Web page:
Record-setting Harvey can’t help but score |

Record-setting Harvey can’t help but score

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Summit Daily/Mark FoxSeeing Summit High striker Hannah Harvey put a ball into the net was a common occurrence this season, as the junior scored 22 of her team's 28 goals this season to break the school record by four goals.

” , in a paper titled “Life lessons: Learned playing soccer”

FARMER’S KORNER ” It happened often this spring. Hannah Harvey would take on one, two, even three defenders, beat them all, then dribble around the goalie like she was anchored by a chain, and score.

The first game of the year, it happened five times. The second game, it happened three times. On April 3, when the Summit High School girls soccer team traveled to Jefferson, it happened times.

The helpless defenders got frustrated, sure, but at least they understood: this was out of their hands. Their teammates at the other end of the field, the forwards, had a harder time comprehending. So they did the logical thing. They yelled at their defensive mates 60 yards away ” prolonged, teenage-girl shrieks, laced with equal parts frustration and anger.

“One … person’s … scoring all their goals! Just … stop … her!”

Harvey lets slip a poorly concealed grin when she recalls these moments. She created them, after all. If she were easier to stop on a soccer field, the other teams wouldn’t have had as many chemistry issues as they did the day after they played Summit.

Harvey is not just coming off a stellar campaign, she is coming off the greatest single season in the history of Summit High soccer. Her 22 goals this spring ” all but six of the team’s total ” broke the school record by four goals (the former record holder, Amanda Groneman, was Harvey’s coach in fifth grade).

Harvey, a junior, scored her 22 goals in only eight games. The rest of the time Summit, which finished the year 4-8-1, was simply too overmatched across the rest of the field for its star striker to have an impact.

When she did have a chance ” in other words, when her teammates got her the ball ” she rarely let it pass without tickling the twine between the pipes. Anyone who has watched her play knows Harvey possesses a unique ability to elude those intent on containing her. She dribbles equally well with either foot, and she is just as precise and powerful a shooter with her left foot as she is with her right.

Emily Hawkins, a two-time all-league goalie for the Tigers, gets to face Harvey on a daily basis. Her analysis: “She knows where to go and how to fake you out. And she knows what you’re thinking.”

SHS coach Stephanie Johnson has been around soccer for 20 years. She says, “I haven’t seen many girls that compare with Hannah in that striker position.”

The key to Harvey’s dominance, Johnson said, is her ability to turn and face the goal. If the defender allows her to do so, it’s over. If the defender plays her tight and prevents Harvey from turning ” as the top teams did this season, when they shut her down ” the SHS junior has a difficult time making a difference.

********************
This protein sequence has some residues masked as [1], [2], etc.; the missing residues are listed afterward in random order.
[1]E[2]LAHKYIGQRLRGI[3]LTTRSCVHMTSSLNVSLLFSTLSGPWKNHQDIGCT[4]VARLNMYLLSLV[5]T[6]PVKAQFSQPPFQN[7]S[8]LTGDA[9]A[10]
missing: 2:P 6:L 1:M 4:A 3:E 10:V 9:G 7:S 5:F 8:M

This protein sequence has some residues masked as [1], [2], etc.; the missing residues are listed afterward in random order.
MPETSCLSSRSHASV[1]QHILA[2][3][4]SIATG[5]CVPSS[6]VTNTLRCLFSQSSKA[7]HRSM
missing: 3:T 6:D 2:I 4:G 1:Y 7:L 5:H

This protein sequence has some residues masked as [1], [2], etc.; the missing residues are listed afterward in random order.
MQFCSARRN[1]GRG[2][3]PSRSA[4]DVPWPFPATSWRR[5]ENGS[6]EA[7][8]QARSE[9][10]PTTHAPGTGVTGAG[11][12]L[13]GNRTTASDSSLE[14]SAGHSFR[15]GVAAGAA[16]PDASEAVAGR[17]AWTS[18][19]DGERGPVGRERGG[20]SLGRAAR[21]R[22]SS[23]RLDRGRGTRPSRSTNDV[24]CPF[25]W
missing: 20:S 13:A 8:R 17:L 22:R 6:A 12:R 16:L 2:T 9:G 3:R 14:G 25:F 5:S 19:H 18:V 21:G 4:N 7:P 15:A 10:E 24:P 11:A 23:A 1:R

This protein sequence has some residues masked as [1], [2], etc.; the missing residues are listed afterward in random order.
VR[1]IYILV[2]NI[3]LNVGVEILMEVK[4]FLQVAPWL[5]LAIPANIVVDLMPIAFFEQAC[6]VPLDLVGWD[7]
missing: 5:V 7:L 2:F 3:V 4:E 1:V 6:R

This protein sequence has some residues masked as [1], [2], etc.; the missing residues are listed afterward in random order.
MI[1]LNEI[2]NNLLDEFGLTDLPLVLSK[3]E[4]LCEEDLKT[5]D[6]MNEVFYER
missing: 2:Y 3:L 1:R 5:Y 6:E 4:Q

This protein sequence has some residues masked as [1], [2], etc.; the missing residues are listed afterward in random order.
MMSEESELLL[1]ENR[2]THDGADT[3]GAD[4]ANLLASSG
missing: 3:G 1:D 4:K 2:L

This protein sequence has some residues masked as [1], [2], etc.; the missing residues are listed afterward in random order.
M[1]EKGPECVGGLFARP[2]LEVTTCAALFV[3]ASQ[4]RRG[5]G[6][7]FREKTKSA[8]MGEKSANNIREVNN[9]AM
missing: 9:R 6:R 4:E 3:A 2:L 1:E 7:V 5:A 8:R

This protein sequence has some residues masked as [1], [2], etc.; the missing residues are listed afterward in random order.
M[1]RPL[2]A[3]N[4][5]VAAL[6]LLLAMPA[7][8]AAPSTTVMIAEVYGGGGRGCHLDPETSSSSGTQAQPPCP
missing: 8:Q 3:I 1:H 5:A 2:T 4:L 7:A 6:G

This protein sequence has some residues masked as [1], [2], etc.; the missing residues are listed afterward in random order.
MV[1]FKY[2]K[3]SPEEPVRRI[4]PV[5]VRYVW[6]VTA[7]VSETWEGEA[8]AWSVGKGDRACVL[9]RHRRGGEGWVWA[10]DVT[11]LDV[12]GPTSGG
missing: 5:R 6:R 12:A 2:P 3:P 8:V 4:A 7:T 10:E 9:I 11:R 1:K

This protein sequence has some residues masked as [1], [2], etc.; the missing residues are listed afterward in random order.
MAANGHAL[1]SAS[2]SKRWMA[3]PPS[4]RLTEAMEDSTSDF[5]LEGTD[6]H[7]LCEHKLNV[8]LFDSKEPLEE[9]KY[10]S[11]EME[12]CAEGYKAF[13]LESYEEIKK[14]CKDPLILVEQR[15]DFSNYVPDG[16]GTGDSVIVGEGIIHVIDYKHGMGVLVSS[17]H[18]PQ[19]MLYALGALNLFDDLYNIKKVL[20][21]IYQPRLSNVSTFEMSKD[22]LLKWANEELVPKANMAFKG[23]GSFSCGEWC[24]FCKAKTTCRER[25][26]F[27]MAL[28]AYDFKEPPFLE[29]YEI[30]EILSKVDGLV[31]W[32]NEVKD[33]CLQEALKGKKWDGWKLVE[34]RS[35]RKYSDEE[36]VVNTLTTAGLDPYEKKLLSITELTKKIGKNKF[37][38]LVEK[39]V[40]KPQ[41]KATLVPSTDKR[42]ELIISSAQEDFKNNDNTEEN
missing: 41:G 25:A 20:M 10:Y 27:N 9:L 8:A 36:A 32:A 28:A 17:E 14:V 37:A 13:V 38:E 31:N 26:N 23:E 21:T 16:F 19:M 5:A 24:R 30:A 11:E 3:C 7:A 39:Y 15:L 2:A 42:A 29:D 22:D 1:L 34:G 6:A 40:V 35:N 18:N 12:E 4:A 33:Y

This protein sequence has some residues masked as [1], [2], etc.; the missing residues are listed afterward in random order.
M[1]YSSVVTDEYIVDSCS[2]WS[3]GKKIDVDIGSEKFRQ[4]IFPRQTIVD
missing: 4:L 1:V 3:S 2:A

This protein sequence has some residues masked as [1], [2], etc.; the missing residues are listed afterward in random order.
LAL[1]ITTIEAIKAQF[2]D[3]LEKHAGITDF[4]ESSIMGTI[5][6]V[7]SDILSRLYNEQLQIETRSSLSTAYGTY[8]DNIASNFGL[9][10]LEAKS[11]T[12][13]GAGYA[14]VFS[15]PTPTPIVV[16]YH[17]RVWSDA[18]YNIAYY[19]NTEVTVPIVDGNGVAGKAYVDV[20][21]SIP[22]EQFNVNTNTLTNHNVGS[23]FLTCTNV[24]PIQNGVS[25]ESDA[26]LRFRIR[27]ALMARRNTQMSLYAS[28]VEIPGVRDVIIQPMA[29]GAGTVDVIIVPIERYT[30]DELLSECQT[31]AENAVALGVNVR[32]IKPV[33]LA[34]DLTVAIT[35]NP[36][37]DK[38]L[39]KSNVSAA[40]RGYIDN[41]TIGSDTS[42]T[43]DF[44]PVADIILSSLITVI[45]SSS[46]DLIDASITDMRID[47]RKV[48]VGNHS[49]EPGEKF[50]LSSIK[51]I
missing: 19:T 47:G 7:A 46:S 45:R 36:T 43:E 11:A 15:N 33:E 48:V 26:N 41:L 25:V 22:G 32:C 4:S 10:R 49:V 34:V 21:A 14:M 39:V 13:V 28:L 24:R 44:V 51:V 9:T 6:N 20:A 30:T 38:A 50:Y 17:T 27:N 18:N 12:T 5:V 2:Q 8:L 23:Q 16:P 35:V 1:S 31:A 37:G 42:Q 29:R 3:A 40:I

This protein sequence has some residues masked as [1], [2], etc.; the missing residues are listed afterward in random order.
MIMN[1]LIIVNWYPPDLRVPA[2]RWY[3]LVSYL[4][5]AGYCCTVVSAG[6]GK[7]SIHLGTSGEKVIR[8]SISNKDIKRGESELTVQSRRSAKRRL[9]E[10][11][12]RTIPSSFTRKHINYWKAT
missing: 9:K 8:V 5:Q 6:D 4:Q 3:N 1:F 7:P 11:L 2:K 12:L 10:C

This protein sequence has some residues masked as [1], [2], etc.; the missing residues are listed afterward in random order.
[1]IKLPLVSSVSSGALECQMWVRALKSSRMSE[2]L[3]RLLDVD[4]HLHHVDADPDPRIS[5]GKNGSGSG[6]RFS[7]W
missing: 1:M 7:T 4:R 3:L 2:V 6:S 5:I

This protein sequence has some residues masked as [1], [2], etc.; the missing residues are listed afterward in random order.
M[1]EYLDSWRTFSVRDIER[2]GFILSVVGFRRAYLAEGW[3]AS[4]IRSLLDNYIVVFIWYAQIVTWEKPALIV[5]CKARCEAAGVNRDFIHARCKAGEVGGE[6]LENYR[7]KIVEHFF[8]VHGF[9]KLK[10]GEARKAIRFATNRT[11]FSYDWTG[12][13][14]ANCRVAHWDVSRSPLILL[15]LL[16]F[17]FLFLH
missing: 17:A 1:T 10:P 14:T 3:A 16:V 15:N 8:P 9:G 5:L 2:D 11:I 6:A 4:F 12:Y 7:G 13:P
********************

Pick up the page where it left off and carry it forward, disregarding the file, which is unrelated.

Harvey herself agrees with her coach. Asked how many defenders it takes to create a fair matchup, she said: “It doesn’t really matter how many people there is; it’s the style, the type of defense they’re playing. If they’ll let me turn, I really like that.”

Her scoring prowess brought a newfound level of attention as the season wore on. Teams began assigning their top defender to shadow Harvey wherever she went. Sometimes it worked. More often it provided ammunition.

“I kinda like it more when they know me,” Harvey, 17, said. “Because they know what I got, so it’s fun to prove it to them.”

When the defenders swarm, she enjoys it more still.

“It’s like, ‘You’re tripping me and I can still score,'” she said.

If you ask Harvey to explain how she was so successful this year, a deep-seated fear starts to show. “I had a lot of teammates back there helping me out,” she says. “I just got lucky most of the time, I guess.”

A few seconds later, she adds: “I never could’ve done it without my teammates.”

Shortly thereafter: “I try to be a pass-first player all the time.”

Her point is obvious, and in a few minutes she will address it directly. In the meantime, however, her coach offers a dash of perspective on the prolific scorer’s worry of being perceived as selfish.

“I think every striker worries about that,” Johnson said. “I played striker in college; I worried about that. But it’s the position where you get the glory. Everybody’s got their role on the team and Hannah plays that role well. You’ve gotta come in to that position with a lot of confidence, and Hannah has that.”

Almost as compensation for her record-breaking numbers, Harvey concedes she is “by far” not the fastest player. How is she able to score so often in light of that? Must be her footwork, she guesses. And knowing where to play the ball, she supposes.

“Sometimes I feel really bad,” she said. “Like, especially in the one game when I scored six. I feel bad that people think I’m just scoring. I want people to think I’m a team player. And I try to be; it just so happens that I get the open shot and …”

She trails off, as if finishing the sentence will again isolate her in a spotlight she must consciously avoid these days.

“I just hope people don’t think I’m a ball hog or something like that,” she continues. “But if they’re gonna give it to me, I’m gonna take it.”

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